On the origins of life…

Research bloggingTODAY’S edition of Nature (14 May 2009) features a landmark paper from researchers at the University of Manchester School of Chemistry that describes the synthesis of a pyrimidine ribonucleotide from simple chemicals, which may have existed on an early Earth. The research by Matthew Powner, in the laboratory of John Sutherland, represents a major stepping stone in support of the ‘RNA World’ theory, which describes the origins of life as passing through a stage in which RNA was the sole mediator of inheritance and catalysis, i.e. no DNA or proteins.

You can learn more about RNA World theory at the Exploring Origins website, or via resources on the website of Jack Szostak, one of the pre-eminent leaders in the field who also presents an accompanying perspective in this edition.

Whilst RNA is certainly a versatile molecule, with one form or another capable of breaking itself apart, joining itself to other RNA molecules, promoting formation of peptide linkages (the primary links of proteins) and templating its own self-replication, a major limiting point has existed regarding the origins of the necessary precursors for the RNA itself, i.e. ribonucleotides. Since the late 60’s, chemists studying prebiotic chemistry have focussed on trying to identify conditions in which these ribonucleotides would spontaneously assemble from their constituent parts: a nucleobase (which can be adenine, guanine, cytosine or uracil), a ribose sugar and phosphate. However, this approach was based on the assumption that these sub-units would assemble first, before combining to form the ribonucleotides. Unfortunately, no realistic conditions have been found in which a nucleobase would join to a ribose sugar.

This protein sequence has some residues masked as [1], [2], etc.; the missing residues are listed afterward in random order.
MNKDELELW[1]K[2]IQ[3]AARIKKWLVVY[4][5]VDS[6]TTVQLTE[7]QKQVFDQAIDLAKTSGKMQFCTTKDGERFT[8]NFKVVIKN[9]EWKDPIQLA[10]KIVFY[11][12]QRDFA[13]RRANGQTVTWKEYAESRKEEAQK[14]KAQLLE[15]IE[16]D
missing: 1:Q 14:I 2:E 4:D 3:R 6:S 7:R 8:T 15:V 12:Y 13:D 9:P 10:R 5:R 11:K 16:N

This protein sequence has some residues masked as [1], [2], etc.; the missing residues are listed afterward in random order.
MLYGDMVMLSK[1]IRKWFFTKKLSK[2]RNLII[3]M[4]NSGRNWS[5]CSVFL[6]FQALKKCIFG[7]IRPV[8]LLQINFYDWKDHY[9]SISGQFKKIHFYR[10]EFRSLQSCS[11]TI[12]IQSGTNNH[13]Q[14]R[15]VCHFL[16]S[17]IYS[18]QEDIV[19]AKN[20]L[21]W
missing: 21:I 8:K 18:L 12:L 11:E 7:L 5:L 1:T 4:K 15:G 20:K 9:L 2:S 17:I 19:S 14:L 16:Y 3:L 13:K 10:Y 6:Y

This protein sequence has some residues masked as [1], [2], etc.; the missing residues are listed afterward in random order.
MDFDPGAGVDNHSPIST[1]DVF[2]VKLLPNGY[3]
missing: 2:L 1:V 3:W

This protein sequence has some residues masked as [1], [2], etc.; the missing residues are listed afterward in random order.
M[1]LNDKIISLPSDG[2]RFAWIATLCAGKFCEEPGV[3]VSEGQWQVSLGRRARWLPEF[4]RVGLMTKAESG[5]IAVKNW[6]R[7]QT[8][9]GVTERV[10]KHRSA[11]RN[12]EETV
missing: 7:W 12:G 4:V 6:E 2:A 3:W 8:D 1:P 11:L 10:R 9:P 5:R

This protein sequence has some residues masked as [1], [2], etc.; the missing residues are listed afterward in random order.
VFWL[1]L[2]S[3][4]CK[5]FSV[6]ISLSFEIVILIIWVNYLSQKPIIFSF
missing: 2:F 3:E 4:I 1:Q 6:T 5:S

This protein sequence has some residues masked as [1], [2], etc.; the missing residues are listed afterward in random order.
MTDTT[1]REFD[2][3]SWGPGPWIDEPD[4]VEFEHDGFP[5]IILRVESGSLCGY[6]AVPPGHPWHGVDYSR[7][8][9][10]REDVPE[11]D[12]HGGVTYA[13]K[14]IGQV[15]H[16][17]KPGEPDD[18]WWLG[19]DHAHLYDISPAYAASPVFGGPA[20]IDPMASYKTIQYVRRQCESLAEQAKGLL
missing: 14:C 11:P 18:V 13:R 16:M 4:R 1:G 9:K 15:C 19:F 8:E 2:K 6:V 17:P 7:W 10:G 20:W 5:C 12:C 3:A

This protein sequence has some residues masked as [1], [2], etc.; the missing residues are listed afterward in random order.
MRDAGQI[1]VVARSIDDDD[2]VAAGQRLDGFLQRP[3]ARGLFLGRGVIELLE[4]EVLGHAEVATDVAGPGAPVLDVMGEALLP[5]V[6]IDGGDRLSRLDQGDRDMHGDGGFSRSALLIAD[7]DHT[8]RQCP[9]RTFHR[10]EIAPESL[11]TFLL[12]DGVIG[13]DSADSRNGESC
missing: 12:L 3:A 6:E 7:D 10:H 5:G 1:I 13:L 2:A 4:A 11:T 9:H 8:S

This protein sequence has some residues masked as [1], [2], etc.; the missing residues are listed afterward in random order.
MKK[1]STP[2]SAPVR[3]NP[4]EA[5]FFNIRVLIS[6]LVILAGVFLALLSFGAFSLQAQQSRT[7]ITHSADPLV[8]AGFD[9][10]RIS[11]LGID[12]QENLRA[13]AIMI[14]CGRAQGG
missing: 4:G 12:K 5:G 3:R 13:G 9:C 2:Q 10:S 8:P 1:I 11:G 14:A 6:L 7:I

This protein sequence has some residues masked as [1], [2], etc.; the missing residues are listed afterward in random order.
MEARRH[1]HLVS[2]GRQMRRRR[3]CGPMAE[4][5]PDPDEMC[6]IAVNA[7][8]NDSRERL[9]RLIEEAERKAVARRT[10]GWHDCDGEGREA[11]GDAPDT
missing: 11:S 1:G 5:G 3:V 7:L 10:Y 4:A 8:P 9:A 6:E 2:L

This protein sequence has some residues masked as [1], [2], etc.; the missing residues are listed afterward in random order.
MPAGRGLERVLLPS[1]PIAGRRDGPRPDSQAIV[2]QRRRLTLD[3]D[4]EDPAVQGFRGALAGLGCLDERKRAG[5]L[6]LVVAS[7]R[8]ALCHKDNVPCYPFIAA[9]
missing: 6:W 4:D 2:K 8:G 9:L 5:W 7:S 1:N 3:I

This is perhaps not surprising given that early-Earth was not like the organised and refined laboratory of a research chemist, where compounds of high purity are available for stepwise mixing. Thus, Sutherland’s group have taken a new and innovative tack by exploring a route in which the sugar-nucleobase emerges from a common precursor, in a process facilitated by the presence of the third sub-unit, phosphate. Whilst the phosphate does not become incorporated until a later step, in the early stages it acts as both a pH and chemical buffer, and as a catalyst (essentially to guide the formation of the correct bonds), whilst also preventing degradation of a key intermediate both directly, and indirectly (by depletion of unwanted by-product).